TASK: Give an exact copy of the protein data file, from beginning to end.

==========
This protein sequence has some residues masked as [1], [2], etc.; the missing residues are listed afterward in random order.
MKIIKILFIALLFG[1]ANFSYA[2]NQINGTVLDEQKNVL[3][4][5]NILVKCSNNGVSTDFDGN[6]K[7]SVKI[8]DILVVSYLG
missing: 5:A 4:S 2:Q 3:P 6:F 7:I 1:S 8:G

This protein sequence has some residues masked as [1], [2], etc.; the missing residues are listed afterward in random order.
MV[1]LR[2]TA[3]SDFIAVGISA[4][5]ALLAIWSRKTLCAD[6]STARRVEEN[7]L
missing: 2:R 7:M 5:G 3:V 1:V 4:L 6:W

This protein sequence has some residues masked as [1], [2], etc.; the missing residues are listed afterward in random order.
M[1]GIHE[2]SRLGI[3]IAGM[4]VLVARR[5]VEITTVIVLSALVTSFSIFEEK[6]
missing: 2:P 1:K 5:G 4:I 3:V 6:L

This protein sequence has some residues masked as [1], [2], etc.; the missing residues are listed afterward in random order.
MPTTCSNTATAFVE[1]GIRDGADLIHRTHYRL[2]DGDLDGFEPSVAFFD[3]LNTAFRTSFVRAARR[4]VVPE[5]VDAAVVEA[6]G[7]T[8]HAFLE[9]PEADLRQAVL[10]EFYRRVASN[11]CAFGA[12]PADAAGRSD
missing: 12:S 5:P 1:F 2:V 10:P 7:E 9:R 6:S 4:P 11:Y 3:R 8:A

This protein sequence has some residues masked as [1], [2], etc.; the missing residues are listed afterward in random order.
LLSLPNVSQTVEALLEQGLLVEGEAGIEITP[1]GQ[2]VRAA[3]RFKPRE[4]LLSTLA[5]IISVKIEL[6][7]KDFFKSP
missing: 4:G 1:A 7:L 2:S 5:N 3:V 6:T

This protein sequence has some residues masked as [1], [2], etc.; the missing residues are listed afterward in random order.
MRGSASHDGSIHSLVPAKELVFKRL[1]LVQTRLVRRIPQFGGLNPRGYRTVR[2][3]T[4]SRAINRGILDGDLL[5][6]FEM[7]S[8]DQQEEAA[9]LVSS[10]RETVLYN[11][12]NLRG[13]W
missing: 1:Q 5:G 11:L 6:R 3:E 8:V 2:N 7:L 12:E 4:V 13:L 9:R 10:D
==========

This protein sequence has some residues masked as [1], [2], etc.; the missing residues are listed afterward in random order.
MKIIKILFIALLFG[1]ANFSYA[2]NQINGTVLDEQKNVL[3][4][5]NILVKCSNNGVSTDFDGN[6]K[7]SVKI[8]DILVVSYLG
missing: 5:A 4:S 2:Q 3:P 6:F 7:I 1:S 8:G

This protein sequence has some residues masked as [1], [2], etc.; the missing residues are listed afterward in random order.
MV[1]LR[2]TA[3]SDFIAVGISA[4][5]ALLAIWSRKTLCAD[6]STARRVEEN[7]L
missing: 2:R 7:M 5:G 3:V 1:V 4:L 6:W

This protein sequence has some residues masked as [1], [2], etc.; the missing residues are listed afterward in random order.
M[1]GIHE[2]SRLGI[3]IAGM[4]VLVARR[5]VEITTVIVLSALVTSFSIFEEK[6]
missing: 2:P 1:K 5:G 4:I 3:V 6:L

This protein sequence has some residues masked as [1], [2], etc.; the missing residues are listed afterward in random order.
MPTTCSNTATAFVE[1]GIRDGADLIHRTHYRL[2]DGDLDGFEPSVAFFD[3]LNTAFRTSFVRAARR[4]VVPE[5]VDAAVVEA[6]G[7]T[8]HAFLE[9]PEADLRQAVL[10]EFYRRVASN[11]CAFGA[12]PADAAGRSD
missing: 12:S 5:P 1:F 2:V 10:P 7:E 9:R 6:S 4:P 11:Y 3:R 8:A

This protein sequence has some residues masked as [1], [2], etc.; the missing residues are listed afterward in random order.
LLSLPNVSQTVEALLEQGLLVEGEAGIEITP[1]GQ[2]VRAA[3]RFKPRE[4]LLSTLA[5]IISVKIEL[6][7]KDFFKSP
missing: 4:G 1:A 7:L 2:S 5:N 3:V 6:T

This protein sequence has some residues masked as [1], [2], etc.; the missing residues are listed afterward in random order.
MRGSASHDGSIHSLVPAKELVFKRL[1]LVQTRLVRRIPQFGGLNPRGYRTVR[2][3]T[4]SRAINRGILDGDLL[5][6]FEM[7]S[8]DQQEEAA[9]LVSS[10]RETVLYN[11][12]NLRG[13]W
missing: 1:Q 5:G 11:L 6:R 3:E 8:V 2:N 7:L 12:E 4:V 13:L 9:R 10:D